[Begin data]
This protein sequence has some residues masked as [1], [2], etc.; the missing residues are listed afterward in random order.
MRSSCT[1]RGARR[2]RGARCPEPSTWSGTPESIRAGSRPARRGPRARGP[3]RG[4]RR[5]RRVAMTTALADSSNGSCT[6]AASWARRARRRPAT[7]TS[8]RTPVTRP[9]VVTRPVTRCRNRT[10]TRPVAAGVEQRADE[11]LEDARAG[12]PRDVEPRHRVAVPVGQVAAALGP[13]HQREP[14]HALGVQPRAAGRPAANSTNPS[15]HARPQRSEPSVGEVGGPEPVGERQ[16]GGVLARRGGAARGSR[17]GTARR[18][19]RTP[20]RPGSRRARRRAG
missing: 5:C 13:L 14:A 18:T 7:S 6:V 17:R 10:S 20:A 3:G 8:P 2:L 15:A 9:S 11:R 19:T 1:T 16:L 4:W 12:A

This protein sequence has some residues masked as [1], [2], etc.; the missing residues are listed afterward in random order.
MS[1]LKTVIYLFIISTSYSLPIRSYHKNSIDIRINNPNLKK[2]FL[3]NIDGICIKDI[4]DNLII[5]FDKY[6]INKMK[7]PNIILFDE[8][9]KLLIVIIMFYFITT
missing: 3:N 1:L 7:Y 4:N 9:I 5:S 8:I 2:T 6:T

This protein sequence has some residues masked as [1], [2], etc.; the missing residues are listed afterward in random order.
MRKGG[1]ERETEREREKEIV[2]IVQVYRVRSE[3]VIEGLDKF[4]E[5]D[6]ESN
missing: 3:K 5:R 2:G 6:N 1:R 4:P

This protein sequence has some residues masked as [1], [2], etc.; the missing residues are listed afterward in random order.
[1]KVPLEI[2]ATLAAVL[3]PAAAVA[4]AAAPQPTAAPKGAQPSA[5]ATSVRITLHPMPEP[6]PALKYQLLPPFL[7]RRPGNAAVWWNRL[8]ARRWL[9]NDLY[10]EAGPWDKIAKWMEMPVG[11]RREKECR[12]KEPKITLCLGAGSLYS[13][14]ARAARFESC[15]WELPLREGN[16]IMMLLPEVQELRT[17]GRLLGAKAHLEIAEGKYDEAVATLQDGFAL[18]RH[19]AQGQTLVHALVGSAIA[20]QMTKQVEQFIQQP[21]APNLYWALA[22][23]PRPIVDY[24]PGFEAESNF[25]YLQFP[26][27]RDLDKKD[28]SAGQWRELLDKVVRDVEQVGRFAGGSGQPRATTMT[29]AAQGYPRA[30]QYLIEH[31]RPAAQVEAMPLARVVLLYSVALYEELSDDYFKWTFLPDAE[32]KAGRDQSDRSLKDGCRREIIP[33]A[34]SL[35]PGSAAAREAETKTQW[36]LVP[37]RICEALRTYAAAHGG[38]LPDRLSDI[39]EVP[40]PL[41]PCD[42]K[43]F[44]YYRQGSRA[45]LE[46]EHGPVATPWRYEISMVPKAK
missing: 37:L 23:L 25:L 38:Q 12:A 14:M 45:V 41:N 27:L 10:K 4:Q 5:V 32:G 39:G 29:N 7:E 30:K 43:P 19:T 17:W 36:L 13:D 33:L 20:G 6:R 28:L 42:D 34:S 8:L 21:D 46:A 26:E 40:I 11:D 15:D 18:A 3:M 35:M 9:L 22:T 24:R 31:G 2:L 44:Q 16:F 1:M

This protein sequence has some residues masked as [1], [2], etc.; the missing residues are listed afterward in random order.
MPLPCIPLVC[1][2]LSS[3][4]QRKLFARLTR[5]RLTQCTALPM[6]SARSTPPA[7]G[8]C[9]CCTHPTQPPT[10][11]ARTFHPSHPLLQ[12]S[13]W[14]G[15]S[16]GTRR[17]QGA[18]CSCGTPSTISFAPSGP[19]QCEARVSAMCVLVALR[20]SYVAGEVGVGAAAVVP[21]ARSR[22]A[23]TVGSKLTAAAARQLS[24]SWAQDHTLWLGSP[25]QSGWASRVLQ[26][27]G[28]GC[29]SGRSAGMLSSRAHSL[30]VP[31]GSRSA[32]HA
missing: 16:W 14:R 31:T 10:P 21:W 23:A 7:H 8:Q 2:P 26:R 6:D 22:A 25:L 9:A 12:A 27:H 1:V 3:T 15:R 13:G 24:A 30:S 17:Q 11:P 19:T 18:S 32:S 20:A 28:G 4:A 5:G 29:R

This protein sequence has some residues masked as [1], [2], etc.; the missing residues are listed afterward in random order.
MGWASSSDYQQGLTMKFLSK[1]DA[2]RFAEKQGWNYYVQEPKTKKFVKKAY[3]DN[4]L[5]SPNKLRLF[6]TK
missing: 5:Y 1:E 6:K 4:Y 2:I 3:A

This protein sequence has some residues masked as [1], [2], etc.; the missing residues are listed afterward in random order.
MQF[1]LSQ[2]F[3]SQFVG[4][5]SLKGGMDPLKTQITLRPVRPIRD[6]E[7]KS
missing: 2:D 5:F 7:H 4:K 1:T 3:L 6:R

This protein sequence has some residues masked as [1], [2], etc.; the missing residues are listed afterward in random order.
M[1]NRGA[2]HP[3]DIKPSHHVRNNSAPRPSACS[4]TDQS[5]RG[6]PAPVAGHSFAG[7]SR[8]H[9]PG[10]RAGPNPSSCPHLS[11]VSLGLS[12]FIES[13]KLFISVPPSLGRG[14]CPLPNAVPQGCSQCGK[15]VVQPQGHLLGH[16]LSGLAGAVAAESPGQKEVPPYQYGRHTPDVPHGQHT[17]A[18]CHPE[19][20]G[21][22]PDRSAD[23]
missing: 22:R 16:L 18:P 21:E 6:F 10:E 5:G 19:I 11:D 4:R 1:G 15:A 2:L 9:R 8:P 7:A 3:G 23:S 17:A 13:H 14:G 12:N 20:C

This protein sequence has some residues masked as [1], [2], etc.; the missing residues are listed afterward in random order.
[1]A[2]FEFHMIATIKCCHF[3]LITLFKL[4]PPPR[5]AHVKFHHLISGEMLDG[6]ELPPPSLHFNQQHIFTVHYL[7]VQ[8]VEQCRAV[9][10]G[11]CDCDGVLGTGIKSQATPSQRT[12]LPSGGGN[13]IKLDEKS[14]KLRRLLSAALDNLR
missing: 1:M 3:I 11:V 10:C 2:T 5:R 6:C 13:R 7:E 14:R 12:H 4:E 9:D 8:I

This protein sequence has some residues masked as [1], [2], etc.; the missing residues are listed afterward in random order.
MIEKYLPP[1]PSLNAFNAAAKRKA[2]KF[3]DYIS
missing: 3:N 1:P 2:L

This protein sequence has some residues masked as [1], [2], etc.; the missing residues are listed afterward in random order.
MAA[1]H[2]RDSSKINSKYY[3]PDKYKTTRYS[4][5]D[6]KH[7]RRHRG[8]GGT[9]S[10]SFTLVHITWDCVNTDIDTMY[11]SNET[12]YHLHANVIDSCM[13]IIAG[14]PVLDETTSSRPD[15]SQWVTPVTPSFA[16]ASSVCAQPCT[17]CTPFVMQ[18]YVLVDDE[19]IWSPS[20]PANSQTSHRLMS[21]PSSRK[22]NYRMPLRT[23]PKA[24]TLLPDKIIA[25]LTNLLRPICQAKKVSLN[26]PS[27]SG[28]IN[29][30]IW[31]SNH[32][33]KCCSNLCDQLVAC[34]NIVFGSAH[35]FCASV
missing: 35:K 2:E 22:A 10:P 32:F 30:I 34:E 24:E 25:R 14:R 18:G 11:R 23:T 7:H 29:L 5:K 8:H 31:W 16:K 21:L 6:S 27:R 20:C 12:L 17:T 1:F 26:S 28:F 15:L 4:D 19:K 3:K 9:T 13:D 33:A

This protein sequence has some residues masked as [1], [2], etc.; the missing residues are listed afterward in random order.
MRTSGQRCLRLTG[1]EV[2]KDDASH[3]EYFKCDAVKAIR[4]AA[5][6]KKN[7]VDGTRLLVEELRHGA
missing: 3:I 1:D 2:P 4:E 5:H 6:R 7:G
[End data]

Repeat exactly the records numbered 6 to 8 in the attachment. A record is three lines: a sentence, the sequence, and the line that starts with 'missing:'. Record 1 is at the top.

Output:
This protein sequence has some residues masked as [1], [2], etc.; the missing residues are listed afterward in random order.
MGWASSSDYQQGLTMKFLSK[1]DA[2]RFAEKQGWNYYVQEPKTKKFVKKAY[3]DN[4]L[5]SPNKLRLF[6]TK
missing: 5:Y 1:E 6:K 4:Y 2:I 3:A

This protein sequence has some residues masked as [1], [2], etc.; the missing residues are listed afterward in random order.
MQF[1]LSQ[2]F[3]SQFVG[4][5]SLKGGMDPLKTQITLRPVRPIRD[6]E[7]KS
missing: 2:D 5:F 7:H 4:K 1:T 3:L 6:R

This protein sequence has some residues masked as [1], [2], etc.; the missing residues are listed afterward in random order.
M[1]NRGA[2]HP[3]DIKPSHHVRNNSAPRPSACS[4]TDQS[5]RG[6]PAPVAGHSFAG[7]SR[8]H[9]PG[10]RAGPNPSSCPHLS[11]VSLGLS[12]FIES[13]KLFISVPPSLGRG[14]CPLPNAVPQGCSQCGK[15]VVQPQGHLLGH[16]LSGLAGAVAAESPGQKEVPPYQYGRHTPDVPHGQHT[17]A[18]CHPE[19][20]G[21][22]PDRSAD[23]
missing: 22:R 16:L 18:P 21:E 6:F 10:E 5:G 19:I 11:D 4:R 1:G 15:A 2:L 9:R 8:P 7:A 3:G 23:S 17:A 13:H 14:G 12:N 20:C